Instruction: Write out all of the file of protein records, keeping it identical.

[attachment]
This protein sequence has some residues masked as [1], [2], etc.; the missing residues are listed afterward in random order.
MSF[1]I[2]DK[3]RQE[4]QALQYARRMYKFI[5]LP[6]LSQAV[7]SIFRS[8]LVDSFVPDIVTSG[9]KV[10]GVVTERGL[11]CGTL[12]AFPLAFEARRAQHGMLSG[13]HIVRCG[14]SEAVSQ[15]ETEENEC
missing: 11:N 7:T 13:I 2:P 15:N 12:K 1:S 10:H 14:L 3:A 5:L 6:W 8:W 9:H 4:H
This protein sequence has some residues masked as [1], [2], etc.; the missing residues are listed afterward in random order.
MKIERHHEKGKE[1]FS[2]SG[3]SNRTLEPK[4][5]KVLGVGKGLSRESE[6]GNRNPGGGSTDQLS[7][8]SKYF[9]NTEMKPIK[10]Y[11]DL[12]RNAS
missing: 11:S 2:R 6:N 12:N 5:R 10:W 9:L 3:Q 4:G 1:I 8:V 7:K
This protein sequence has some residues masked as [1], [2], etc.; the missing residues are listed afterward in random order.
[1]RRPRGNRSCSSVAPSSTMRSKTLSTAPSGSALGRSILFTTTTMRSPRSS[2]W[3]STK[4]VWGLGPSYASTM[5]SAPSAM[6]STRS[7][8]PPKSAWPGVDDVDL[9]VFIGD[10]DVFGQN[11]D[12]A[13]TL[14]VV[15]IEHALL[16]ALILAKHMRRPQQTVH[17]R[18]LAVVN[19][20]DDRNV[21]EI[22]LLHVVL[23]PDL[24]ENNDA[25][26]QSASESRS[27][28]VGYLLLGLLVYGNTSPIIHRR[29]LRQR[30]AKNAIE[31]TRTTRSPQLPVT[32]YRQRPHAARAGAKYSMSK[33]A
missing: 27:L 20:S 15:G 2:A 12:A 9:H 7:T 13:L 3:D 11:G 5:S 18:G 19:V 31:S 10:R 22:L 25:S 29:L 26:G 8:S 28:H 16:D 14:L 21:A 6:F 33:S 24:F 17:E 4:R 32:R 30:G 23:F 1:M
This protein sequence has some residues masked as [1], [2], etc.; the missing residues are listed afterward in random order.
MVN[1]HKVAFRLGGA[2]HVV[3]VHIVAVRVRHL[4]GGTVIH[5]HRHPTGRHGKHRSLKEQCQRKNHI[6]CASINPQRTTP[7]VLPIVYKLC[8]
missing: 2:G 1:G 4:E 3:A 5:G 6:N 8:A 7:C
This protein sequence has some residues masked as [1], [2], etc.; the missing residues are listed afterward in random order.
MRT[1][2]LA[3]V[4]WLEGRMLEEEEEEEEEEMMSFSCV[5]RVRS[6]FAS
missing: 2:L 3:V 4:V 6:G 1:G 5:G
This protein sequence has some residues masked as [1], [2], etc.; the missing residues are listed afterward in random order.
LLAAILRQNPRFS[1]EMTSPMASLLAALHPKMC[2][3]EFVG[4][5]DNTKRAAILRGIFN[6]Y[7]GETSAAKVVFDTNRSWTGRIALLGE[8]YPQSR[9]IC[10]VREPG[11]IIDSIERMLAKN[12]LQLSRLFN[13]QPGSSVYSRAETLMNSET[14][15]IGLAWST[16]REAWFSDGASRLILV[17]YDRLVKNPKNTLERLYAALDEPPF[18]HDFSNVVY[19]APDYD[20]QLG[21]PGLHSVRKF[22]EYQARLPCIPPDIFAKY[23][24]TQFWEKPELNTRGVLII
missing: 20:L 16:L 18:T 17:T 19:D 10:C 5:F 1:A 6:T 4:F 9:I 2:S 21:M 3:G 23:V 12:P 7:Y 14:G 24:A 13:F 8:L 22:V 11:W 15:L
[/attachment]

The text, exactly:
This protein sequence has some residues masked as [1], [2], etc.; the missing residues are listed afterward in random order.
MSF[1]I[2]DK[3]RQE[4]QALQYARRMYKFI[5]LP[6]LSQAV[7]SIFRS[8]LVDSFVPDIVTSG[9]KV[10]GVVTERGL[11]CGTL[12]AFPLAFEARRAQHGMLSG[13]HIVRCG[14]SEAVSQ[15]ETEENEC
missing: 11:N 7:T 13:I 2:P 15:N 12:K 1:S 10:H 14:L 3:A 5:L 6:W 8:W 9:H 4:H
This protein sequence has some residues masked as [1], [2], etc.; the missing residues are listed afterward in random order.
MKIERHHEKGKE[1]FS[2]SG[3]SNRTLEPK[4][5]KVLGVGKGLSRESE[6]GNRNPGGGSTDQLS[7][8]SKYF[9]NTEMKPIK[10]Y[11]DL[12]RNAS
missing: 11:S 2:R 6:N 12:N 5:R 10:W 9:L 3:Q 4:G 1:I 8:V 7:K
This protein sequence has some residues masked as [1], [2], etc.; the missing residues are listed afterward in random order.
[1]RRPRGNRSCSSVAPSSTMRSKTLSTAPSGSALGRSILFTTTTMRSPRSS[2]W[3]STK[4]VWGLGPSYASTM[5]SAPSAM[6]STRS[7][8]PPKSAWPGVDDVDL[9]VFIGD[10]DVFGQN[11]D[12]A[13]TL[14]VV[15]IEHALL[16]ALILAKHMRRPQQTVH[17]R[18]LAVVN[19][20]DDRNV[21]EI[22]LLHVVL[23]PDL[24]ENNDA[25][26]QSASESRS[27][28]VGYLLLGLLVYGNTSPIIHRR[29]LRQR[30]AKNAIE[31]TRTTRSPQLPVT[32]YRQRPHAARAGAKYSMSK[33]A
missing: 27:L 20:S 15:G 2:A 12:A 9:H 7:T 13:L 3:D 11:G 5:S 18:G 19:V 31:S 10:R 22:L 25:S 29:L 26:G 8:S 28:H 16:D 14:L 21:A 6:F 33:S 24:F 17:E 4:R 32:R 30:G 23:F 1:M
This protein sequence has some residues masked as [1], [2], etc.; the missing residues are listed afterward in random order.
MVN[1]HKVAFRLGGA[2]HVV[3]VHIVAVRVRHL[4]GGTVIH[5]HRHPTGRHGKHRSLKEQCQRKNHI[6]CASINPQRTTP[7]VLPIVYKLC[8]
missing: 2:G 1:G 4:E 3:A 5:G 6:N 8:A 7:C
This protein sequence has some residues masked as [1], [2], etc.; the missing residues are listed afterward in random order.
MRT[1][2]LA[3]V[4]WLEGRMLEEEEEEEEEEMMSFSCV[5]RVRS[6]FAS
missing: 2:L 3:V 4:V 6:G 1:G 5:G
This protein sequence has some residues masked as [1], [2], etc.; the missing residues are listed afterward in random order.
LLAAILRQNPRFS[1]EMTSPMASLLAALHPKMC[2][3]EFVG[4][5]DNTKRAAILRGIFN[6]Y[7]GETSAAKVVFDTNRSWTGRIALLGE[8]YPQSR[9]IC[10]VREPG[11]IIDSIERMLAKN[12]LQLSRLFN[13]QPGSSVYSRAETLMNSET[14][15]IGLAWST[16]REAWFSDGASRLILV[17]YDRLVKNPKNTLERLYAALDEPPF[18]HDFSNVVY[19]APDYD[20]QLG[21]PGLHSVRKF[22]EYQARLPCIPPDIFAKY[23][24]TQFWEKPELNTRGVLII
missing: 20:L 16:L 18:T 17:T 19:D 10:C 5:F 1:A 6:T 4:F 9:I 2:S 21:M 3:G 23:V 12:P 7:Y 14:G 24:A 13:F 8:L 22:V 11:W 15:L